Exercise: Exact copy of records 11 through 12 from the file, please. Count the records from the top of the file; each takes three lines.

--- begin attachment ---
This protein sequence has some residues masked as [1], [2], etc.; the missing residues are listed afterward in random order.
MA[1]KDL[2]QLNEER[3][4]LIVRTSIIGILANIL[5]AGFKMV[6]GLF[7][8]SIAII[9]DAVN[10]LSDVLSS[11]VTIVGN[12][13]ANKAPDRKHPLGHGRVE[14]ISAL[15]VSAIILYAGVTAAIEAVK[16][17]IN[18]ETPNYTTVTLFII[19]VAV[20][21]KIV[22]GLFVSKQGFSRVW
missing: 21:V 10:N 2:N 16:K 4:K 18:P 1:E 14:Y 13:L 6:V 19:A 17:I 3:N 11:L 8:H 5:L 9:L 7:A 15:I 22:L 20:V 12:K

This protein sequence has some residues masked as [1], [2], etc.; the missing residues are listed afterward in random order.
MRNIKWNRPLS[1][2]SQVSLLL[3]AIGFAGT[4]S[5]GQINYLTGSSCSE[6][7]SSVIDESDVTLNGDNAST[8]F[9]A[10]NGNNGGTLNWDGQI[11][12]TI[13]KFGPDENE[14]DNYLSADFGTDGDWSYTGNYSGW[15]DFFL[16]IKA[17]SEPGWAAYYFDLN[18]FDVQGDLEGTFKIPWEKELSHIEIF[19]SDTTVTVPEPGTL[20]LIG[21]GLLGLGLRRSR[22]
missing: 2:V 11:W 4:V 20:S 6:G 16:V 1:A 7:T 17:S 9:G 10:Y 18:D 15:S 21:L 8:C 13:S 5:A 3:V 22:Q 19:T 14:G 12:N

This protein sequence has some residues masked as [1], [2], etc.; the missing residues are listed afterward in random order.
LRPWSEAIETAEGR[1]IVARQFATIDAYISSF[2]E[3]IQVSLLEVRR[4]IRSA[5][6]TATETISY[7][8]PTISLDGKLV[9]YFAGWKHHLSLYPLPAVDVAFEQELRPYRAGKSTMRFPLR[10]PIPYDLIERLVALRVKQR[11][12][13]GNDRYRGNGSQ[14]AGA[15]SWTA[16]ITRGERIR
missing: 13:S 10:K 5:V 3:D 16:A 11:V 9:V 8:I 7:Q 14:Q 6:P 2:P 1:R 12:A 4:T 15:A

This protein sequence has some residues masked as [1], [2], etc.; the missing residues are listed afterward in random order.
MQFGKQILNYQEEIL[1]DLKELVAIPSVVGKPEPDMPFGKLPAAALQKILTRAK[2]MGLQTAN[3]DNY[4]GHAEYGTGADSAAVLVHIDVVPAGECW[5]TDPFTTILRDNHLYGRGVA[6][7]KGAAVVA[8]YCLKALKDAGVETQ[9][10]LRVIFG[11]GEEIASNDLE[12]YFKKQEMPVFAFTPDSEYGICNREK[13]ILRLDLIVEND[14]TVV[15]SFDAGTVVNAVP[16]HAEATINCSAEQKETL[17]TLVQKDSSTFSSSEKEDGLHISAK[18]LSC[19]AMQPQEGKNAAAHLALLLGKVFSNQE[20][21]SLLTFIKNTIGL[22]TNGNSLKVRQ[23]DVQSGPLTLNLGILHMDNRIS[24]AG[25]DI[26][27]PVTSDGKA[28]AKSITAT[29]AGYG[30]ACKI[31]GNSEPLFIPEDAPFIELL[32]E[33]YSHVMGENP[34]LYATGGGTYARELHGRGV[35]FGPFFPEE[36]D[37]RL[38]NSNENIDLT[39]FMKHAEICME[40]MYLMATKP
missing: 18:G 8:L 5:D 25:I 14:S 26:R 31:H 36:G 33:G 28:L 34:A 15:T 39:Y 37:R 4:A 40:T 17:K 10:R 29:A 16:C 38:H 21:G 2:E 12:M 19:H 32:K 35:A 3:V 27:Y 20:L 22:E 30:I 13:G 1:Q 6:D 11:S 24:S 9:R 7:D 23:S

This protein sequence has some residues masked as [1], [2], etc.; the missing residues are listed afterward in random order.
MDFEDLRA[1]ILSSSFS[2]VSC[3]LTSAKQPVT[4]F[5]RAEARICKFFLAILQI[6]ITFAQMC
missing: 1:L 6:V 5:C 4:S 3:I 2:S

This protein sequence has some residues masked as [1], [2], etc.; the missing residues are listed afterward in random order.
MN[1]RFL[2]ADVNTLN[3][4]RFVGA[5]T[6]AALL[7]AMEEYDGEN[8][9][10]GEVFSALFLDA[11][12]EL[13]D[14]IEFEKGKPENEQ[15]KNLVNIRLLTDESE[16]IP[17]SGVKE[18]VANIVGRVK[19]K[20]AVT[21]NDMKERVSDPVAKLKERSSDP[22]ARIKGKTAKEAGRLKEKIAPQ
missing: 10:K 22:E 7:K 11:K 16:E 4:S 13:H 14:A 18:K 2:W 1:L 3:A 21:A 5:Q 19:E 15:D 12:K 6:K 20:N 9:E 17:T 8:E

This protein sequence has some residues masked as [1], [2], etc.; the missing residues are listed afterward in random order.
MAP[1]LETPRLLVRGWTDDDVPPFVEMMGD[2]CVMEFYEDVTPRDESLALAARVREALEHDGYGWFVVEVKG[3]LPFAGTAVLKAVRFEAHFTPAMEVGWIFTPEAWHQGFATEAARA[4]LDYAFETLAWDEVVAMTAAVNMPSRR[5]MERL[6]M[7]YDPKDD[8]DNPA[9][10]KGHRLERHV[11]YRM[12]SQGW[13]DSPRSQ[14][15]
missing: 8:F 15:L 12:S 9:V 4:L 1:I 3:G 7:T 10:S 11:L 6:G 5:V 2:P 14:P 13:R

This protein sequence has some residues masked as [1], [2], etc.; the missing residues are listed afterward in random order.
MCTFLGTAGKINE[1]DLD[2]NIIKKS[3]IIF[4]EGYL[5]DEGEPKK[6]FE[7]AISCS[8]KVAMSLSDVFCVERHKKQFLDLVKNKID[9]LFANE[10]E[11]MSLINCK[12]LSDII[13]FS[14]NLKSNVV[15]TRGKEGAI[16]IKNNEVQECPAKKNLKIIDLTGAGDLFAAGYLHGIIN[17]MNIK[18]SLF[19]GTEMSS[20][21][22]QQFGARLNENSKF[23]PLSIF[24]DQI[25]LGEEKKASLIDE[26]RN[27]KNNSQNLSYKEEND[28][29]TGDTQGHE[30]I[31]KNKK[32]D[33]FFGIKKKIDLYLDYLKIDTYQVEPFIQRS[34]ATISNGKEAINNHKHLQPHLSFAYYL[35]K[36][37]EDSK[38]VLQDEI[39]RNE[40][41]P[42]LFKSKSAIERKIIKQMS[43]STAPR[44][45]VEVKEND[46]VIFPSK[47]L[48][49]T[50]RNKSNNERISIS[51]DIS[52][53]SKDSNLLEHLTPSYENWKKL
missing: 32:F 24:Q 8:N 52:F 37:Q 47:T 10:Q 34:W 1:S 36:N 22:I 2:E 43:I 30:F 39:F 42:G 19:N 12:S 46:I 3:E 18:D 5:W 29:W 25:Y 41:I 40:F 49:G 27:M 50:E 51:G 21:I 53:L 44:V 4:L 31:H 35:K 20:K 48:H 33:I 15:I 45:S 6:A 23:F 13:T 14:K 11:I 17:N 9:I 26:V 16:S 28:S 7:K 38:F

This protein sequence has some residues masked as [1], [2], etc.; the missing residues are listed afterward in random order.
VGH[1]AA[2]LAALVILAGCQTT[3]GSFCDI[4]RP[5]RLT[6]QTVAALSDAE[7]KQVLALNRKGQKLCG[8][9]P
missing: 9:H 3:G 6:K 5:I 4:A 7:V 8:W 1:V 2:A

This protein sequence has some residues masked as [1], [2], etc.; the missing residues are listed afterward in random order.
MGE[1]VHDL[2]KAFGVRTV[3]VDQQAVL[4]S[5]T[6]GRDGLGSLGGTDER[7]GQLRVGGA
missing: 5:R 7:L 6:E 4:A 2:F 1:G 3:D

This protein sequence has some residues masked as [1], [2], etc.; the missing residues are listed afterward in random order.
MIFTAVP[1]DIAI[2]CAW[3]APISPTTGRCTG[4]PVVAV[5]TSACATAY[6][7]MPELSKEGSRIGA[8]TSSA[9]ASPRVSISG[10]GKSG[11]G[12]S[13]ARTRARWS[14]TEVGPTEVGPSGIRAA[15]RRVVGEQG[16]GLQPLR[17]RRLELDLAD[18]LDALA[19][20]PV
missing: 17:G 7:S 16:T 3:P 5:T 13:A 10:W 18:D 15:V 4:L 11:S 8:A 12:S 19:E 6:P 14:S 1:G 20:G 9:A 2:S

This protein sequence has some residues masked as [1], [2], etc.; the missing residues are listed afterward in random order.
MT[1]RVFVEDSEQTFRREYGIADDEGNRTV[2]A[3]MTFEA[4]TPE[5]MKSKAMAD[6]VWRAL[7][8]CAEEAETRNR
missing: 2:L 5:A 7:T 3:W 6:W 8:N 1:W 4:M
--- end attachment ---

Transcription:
This protein sequence has some residues masked as [1], [2], etc.; the missing residues are listed afterward in random order.
MIFTAVP[1]DIAI[2]CAW[3]APISPTTGRCTG[4]PVVAV[5]TSACATAY[6][7]MPELSKEGSRIGA[8]TSSA[9]ASPRVSISG[10]GKSG[11]G[12]S[13]ARTRARWS[14]TEVGPTEVGPSGIRAA[15]RRVVGEQG[16]GLQPLR[17]RRLELDLAD[18]LDALA[19][20]PV
missing: 17:G 7:S 16:T 3:P 5:T 13:A 10:W 18:D 15:V 4:L 11:S 8:A 12:S 19:E 6:P 14:S 1:G 20:G 9:A 2:S

This protein sequence has some residues masked as [1], [2], etc.; the missing residues are listed afterward in random order.
MT[1]RVFVEDSEQTFRREYGIADDEGNRTV[2]A[3]MTFEA[4]TPE[5]MKSKAMAD[6]VWRAL[7][8]CAEEAETRNR
missing: 2:L 5:A 7:T 3:W 6:W 8:N 1:W 4:M